man to wrinkle his nose as he takes a measured pace into the garden’s embrace.
A plump woman of indeterminate age leaves the
door standing open as she toddles across the porch and down the steps. She is
a portrait of joy. Her eyes dance above a toothy smile while her arms are
spread wide in welcome. Severus manages only a two more strides so they meet
in the very center of the garden. He is resigned to the enthusiastic hug he
‘Aunt Mathilda, you look well,’ he remarks as
she releases him.
Mathilda's joy falters as she scans his face.
‘Oh, Severus,’ she sighs, ‘you look dreadful.’ Reaching
up to cup his face with both hands, she continues to chastise him. ‘What have
I told you about spending your summers locked up indoors? You might as well
spend them still in the dungeons of that drafty old castle for all the good the
holidays do you.’
‘Yes, I know. You're right,’ he replies without
any hint of remorse for disregarding her advice.
‘Well…,’ the delight returns to her face at his
words, ‘You are here now and we will get you a bit of sun today.’
Grabbing her nephew's hand, Mathilda drags him
onto the porch.
‘Have you eaten, Severus?’ she asks, once again
in scolding mode.
‘No, Auntie. I didn't have time.’
Pressing her lips tightly, she points to one of
the two chairs, ‘Sit! I expected as much. How can you work on an empty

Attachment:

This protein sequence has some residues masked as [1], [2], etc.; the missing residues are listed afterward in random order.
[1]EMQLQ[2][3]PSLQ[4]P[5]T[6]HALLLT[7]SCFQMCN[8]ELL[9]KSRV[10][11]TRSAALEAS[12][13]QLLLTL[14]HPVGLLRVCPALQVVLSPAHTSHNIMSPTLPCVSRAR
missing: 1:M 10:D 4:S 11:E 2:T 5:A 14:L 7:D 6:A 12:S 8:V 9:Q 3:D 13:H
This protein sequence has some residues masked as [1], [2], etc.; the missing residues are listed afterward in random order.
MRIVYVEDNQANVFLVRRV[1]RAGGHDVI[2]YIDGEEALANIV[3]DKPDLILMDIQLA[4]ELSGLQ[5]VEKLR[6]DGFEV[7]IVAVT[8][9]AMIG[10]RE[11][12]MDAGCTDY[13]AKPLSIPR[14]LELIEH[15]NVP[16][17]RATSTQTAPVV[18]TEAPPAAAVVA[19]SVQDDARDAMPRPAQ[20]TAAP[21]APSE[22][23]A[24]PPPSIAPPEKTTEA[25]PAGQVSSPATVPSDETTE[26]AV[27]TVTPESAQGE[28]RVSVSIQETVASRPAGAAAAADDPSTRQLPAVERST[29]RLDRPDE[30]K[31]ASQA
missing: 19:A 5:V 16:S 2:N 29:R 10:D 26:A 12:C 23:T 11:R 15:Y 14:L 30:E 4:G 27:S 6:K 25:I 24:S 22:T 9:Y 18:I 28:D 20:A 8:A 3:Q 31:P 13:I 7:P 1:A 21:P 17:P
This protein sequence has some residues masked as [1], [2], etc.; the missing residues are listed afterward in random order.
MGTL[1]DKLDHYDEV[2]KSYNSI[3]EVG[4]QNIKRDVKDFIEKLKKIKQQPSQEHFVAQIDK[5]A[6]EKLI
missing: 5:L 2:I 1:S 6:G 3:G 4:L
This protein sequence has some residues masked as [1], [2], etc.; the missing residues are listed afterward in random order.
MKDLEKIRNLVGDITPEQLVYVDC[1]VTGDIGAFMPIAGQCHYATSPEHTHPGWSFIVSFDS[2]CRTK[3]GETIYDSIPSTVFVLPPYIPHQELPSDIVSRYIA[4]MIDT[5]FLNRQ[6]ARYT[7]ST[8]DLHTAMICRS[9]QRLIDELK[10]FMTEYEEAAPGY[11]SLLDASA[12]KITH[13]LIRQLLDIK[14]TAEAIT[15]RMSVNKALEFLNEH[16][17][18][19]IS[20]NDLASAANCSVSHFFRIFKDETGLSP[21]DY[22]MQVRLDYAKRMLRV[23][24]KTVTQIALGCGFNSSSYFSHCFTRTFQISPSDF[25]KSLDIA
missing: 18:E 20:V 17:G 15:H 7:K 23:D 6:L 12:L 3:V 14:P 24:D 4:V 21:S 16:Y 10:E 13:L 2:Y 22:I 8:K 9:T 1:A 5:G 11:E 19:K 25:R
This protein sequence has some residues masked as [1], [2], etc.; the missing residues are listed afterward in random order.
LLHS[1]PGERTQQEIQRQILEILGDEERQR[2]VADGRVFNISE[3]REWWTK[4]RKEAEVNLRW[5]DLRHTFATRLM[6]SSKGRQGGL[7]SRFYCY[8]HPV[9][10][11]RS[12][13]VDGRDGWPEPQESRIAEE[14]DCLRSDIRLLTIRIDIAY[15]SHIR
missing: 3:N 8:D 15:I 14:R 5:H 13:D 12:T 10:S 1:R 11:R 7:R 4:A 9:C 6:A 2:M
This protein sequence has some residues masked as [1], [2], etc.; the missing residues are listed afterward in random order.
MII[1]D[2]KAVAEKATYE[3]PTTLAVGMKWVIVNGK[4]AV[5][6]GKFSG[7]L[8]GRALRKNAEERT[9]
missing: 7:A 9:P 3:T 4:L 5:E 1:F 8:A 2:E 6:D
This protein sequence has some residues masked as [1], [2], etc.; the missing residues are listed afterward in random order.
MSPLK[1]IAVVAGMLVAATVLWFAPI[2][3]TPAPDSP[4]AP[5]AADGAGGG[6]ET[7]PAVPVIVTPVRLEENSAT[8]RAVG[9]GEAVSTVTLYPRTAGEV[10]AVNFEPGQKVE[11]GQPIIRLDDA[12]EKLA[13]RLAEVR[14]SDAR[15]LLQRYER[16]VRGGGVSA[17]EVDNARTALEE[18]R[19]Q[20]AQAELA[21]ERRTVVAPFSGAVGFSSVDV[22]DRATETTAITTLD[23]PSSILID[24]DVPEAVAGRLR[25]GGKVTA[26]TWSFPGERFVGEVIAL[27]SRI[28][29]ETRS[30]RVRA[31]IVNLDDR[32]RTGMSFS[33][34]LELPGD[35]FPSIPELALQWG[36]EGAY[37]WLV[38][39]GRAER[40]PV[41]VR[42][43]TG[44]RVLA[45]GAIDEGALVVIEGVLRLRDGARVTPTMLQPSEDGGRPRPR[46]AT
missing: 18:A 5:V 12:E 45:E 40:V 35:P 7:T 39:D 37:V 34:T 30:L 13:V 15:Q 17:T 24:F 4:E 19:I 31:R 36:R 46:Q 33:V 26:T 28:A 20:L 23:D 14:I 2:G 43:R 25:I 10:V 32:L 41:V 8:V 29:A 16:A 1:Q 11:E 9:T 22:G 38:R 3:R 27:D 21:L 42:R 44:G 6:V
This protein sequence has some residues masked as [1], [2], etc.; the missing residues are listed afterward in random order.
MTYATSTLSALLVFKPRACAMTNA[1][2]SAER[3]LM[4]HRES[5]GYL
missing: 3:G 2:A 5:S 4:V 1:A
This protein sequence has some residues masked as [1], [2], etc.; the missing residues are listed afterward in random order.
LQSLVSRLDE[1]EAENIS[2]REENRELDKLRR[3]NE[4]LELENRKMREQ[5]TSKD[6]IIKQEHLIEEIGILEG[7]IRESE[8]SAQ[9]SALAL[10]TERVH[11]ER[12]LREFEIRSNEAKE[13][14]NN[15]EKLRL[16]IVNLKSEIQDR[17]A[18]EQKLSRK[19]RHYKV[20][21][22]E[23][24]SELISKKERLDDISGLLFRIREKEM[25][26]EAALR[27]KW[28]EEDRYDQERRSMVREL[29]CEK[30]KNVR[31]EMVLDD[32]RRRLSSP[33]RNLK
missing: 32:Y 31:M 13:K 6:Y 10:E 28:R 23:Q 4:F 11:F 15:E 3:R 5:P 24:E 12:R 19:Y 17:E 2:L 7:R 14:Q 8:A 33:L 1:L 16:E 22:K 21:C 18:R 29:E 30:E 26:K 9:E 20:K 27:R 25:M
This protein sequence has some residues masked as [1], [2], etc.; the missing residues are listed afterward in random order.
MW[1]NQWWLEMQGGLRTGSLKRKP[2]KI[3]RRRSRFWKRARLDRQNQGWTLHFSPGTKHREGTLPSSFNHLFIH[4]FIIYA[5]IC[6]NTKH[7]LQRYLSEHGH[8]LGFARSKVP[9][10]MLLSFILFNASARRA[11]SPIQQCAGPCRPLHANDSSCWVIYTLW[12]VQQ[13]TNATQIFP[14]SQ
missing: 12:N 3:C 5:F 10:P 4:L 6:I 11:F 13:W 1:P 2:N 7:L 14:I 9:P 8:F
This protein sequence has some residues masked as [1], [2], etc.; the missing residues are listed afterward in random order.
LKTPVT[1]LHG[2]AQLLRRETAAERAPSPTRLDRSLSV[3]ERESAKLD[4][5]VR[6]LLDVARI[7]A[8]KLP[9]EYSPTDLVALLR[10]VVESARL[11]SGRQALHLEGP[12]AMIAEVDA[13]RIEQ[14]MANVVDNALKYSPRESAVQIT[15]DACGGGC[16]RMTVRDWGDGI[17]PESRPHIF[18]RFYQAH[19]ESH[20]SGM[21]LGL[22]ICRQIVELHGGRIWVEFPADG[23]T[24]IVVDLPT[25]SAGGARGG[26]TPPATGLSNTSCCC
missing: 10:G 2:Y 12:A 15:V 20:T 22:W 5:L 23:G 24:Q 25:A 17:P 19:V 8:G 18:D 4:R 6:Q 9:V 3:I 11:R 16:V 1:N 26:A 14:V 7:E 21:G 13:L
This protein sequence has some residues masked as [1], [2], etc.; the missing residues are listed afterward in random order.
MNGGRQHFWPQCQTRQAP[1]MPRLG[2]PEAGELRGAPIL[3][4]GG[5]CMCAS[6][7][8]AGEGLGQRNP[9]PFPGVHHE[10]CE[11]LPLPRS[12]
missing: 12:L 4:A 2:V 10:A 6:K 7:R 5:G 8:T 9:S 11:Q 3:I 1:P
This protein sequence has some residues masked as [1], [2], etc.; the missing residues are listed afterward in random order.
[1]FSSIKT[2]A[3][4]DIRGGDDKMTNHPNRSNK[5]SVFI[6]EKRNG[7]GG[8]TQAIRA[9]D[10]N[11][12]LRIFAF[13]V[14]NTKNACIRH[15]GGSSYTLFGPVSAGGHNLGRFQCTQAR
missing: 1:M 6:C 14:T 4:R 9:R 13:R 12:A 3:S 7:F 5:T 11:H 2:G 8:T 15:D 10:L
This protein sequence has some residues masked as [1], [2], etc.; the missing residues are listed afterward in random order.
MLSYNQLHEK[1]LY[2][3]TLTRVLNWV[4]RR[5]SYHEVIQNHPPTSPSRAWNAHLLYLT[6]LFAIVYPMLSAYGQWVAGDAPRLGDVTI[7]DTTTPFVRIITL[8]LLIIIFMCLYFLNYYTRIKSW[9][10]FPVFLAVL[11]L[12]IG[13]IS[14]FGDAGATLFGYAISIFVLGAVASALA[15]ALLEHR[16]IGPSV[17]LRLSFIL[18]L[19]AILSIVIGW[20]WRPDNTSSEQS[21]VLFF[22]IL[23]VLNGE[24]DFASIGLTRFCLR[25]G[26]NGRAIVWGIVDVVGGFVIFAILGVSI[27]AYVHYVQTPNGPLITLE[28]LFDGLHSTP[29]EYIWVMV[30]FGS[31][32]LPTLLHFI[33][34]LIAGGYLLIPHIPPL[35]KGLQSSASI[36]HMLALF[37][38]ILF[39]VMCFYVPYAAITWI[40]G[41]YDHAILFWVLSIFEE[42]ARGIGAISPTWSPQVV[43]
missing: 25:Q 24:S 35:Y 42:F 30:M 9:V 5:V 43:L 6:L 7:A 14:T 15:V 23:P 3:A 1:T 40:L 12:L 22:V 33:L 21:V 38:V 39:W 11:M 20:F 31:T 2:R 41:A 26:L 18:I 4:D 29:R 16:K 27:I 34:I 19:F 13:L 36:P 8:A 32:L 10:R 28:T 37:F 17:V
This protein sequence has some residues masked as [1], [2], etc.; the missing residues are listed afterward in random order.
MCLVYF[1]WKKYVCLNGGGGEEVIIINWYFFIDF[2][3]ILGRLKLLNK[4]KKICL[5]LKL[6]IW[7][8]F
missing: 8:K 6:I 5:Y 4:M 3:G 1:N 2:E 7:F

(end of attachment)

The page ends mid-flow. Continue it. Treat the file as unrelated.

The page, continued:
No reply seems necessary as she leaves her guest
on the porch and stomps into the house. He sits in stony silence during her
brief absence, making no effort at conversation even when she returns two
minutes later with an overloaded tea tray floating before her wand.
‘You don't take care of yourself, Severus.
Fresh air, sunshine, hearty meals…that's what you need, dear. If I've said it
once, I've said it a hundred times…’
Any observer could tell that Severus is not
listening to his aunt but it does nothing to stem the flow of words. Her
harangue continues as she pours tea and sets it before her nephew. The outpouring
of advice only ceases once he compliments her on the freshly baked scones.
‘Ah…now, I see. You skip your breakfast in
anticipation of Auntie's scones.’ She beams. ‘You always did like my scones.’
Severus finishes three scones, two cups of tea
and a bowl of fruit under a barrage of unwanted reminiscence. It takes a while
for Mathilda to realize that he has finished eating, she is so wrapped up in
memories of his childhood visits with his mother—her niece.
‘Shall we get to it, dear?’ she asks as she
returns the dishes to the tray, levitating it inside without waiting for a
‘Yes, let's,’ he grumbles once she is out of
sight. Another heavy sigh escapes him as he stands to wait for his aunt's
‘Here we go,’ she babbles, once again leaving
the shadowy doorway with a wide-brimmed hat in one hand, pink gardening gloves
and a pruner in the other. She thrusts the hat onto Severus' head, hands him
the gloves and tool, oblivious to the look of disgust on her nephew's face. Leading
the way off the porch and into the bed of roses to the right, she launches into
another monologue, ‘We'll start over here. I've been babying these two all
summer long. First, it was powdery mildew then a bit of a drought …’